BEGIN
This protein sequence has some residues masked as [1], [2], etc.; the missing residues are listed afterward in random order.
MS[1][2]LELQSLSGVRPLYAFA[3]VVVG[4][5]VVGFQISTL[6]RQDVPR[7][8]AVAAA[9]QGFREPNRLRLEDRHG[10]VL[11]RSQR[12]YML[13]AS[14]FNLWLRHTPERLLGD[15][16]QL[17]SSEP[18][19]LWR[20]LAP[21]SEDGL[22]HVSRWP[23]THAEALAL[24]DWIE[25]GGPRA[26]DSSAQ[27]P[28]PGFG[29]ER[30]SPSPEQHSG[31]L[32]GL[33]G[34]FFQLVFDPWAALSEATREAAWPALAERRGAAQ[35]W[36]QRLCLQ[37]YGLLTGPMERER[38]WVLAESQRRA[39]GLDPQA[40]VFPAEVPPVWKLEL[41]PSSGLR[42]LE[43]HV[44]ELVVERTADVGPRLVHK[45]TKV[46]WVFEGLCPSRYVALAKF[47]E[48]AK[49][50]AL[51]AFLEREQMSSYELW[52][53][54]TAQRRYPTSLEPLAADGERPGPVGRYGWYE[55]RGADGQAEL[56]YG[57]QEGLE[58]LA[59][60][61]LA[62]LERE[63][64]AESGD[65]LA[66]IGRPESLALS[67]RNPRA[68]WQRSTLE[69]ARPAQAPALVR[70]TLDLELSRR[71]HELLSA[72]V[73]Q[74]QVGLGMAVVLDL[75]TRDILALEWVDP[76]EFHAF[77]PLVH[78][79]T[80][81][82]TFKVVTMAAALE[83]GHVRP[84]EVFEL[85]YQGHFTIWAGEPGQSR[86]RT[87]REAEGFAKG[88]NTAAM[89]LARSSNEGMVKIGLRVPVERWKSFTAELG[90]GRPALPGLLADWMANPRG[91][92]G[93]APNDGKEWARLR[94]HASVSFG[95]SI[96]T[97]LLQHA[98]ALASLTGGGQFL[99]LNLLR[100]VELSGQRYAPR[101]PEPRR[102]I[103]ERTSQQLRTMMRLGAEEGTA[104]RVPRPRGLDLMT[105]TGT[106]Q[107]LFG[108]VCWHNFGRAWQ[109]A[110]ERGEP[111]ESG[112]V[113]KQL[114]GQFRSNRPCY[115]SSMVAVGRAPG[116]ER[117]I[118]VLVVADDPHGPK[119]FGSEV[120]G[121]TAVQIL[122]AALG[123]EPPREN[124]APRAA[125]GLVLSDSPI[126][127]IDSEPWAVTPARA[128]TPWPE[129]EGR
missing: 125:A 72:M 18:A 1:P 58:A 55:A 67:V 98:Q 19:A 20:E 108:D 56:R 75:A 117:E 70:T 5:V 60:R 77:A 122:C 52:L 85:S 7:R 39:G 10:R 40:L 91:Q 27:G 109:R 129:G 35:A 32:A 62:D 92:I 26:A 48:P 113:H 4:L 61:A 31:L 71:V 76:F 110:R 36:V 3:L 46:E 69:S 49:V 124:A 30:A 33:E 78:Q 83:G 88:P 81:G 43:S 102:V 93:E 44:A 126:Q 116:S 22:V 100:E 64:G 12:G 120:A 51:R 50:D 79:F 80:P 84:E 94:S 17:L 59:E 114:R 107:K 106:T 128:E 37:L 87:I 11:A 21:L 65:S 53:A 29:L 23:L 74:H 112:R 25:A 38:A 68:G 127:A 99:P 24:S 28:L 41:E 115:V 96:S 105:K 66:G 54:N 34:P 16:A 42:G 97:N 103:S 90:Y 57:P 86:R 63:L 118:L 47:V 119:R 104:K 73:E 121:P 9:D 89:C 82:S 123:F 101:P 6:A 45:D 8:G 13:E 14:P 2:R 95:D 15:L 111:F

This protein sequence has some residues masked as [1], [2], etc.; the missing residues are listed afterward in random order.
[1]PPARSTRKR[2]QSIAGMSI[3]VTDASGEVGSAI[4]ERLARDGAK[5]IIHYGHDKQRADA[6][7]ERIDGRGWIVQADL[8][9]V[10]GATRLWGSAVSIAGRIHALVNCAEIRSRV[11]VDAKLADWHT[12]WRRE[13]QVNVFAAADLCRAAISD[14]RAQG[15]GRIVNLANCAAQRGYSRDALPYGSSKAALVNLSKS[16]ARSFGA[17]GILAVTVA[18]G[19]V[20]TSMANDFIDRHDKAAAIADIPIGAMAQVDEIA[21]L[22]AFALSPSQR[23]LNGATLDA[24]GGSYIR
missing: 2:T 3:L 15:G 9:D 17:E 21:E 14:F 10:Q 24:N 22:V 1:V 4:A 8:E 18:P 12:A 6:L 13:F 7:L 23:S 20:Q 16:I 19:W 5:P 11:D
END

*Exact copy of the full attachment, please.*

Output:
This protein sequence has some residues masked as [1], [2], etc.; the missing residues are listed afterward in random order.
MS[1][2]LELQSLSGVRPLYAFA[3]VVVG[4][5]VVGFQISTL[6]RQDVPR[7][8]AVAAA[9]QGFREPNRLRLEDRHG[10]VL[11]RSQR[12]YML[13]AS[14]FNLWLRHTPERLLGD[15][16]QL[17]SSEP[18][19]LWR[20]LAP[21]SEDGL[22]HVSRWP[23]THAEALAL[24]DWIE[25]GGPRA[26]DSSAQ[27]P[28]PGFG[29]ER[30]SPSPEQHSG[31]L[32]GL[33]G[34]FFQLVFDPWAALSEATREAAWPALAERRGAAQ[35]W[36]QRLCLQ[37]YGLLTGPMERER[38]WVLAESQRRA[39]GLDPQA[40]VFPAEVPPVWKLEL[41]PSSGLR[42]LE[43]HV[44]ELVVERTADVGPRLVHK[45]TKV[46]WVFEGLCPSRYVALAKF[47]E[48]AK[49][50]AL[51]AFLEREQMSSYELW[52][53][54]TAQRRYPTSLEPLAADGERPGPVGRYGWYE[55]RGADGQAEL[56]YG[57]QEGLE[58]LA[59][60][61]LA[62]LERE[63][64]AESGD[65]LA[66]IGRPESLALS[67]RNPRA[68]WQRSTLE[69]ARPAQAPALVR[70]TLDLELSRR[71]HELLSA[72]V[73]Q[74]QVGLGMAVVLDL[75]TRDILALEWVDP[76]EFHAF[77]PLVH[78][79]T[80][81][82]TFKVVTMAAALE[83]GHVRP[84]EVFEL[85]YQGHFTIWAGEPGQSR[86]RT[87]REAEGFAKG[88]NTAAM[89]LARSSNEGMVKIGLRVPVERWKSFTAELG[90]GRPALPGLLADWMANPRG[91][92]G[93]APNDGKEWARLR[94]HASVSFG[95]SI[96]T[97]LLQHA[98]ALASLTGGGQFL[99]LNLLR[100]VELSGQRYAPR[101]PEPRR[102]I[103]ERTSQQLRTMMRLGAEEGTA[104]RVPRPRGLDLMT[105]TGT[106]Q[107]LFG[108]VCWHNFGRAWQ[109]A[110]ERGEP[111]ESG[112]V[113]KQL[114]GQFRSNRPCY[115]SSMVAVGRAPG[116]ER[117]I[118]VLVVADDPHGPK[119]FGSEV[120]G[121]TAVQIL[122]AALG[123]EPPREN[124]APRAA[125]GLVLSDSPI[126][127]IDSEPWAVTPARA[128]TPWPE[129]EGR
missing: 125:A 72:M 18:A 1:P 58:A 55:A 67:V 98:Q 19:A 20:E 108:D 56:R 75:A 117:E 70:T 5:V 60:R 77:A 122:C 52:L 85:S 7:R 39:G 10:R 40:L 91:Q 27:G 109:R 129:G 35:A 32:A 62:D 92:I 26:A 48:P 113:H 4:L 61:A 31:L 71:V 76:F 110:R 36:V 3:L 46:E 69:S 49:V 124:A 30:A 33:E 78:Q 83:G 88:P 81:G 43:S 102:V 93:E 44:A 126:Q 116:S 22:V 100:E 64:G 12:G 120:A 51:R 50:D 79:F 80:P 84:E 94:S 17:L 59:E 114:R 107:K 106:T 128:E 37:L 87:I 11:A 21:L 65:S 53:A 29:L 23:L 74:H 112:R 25:A 38:A 68:G 127:A 99:P 24:S 28:L 41:E 115:V 96:S 105:K 66:G 54:N 34:P 16:A 42:G 97:N 103:S 90:Y 57:P 86:R 63:L 118:L 47:V 119:R 104:K 73:E 121:P 9:D 89:C 82:S 123:F 101:P 6:A 45:D 8:G 13:E 14:P 2:R 95:D 15:L 111:F

This protein sequence has some residues masked as [1], [2], etc.; the missing residues are listed afterward in random order.
[1]PPARSTRKR[2]QSIAGMSI[3]VTDASGEVGSAI[4]ERLARDGAK[5]IIHYGHDKQRADA[6][7]ERIDGRGWIVQADL[8][9]V[10]GATRLWGSAVSIAGRIHALVNCAEIRSRV[11]VDAKLADWHT[12]WRRE[13]QVNVFAAADLCRAAISD[14]RAQG[15]GRIVNLANCAAQRGYSRDALPYGSSKAALVNLSKS[16]ARSFGA[17]GILAVTVA[18]G[19]V[20]TSMANDFIDRHDKAAAIADIPIGAMAQVDEIA[21]L[22]AFALSPSQR[23]LNGATLDA[24]GGSYIR
missing: 2:T 3:L 15:G 9:D 17:E 21:E 14:F 10:Q 24:N 22:V 1:V 4:A 8:E 18:P 12:A 6:L 13:F 7:L 23:S 20:Q 16:I 19:W 5:P 11:D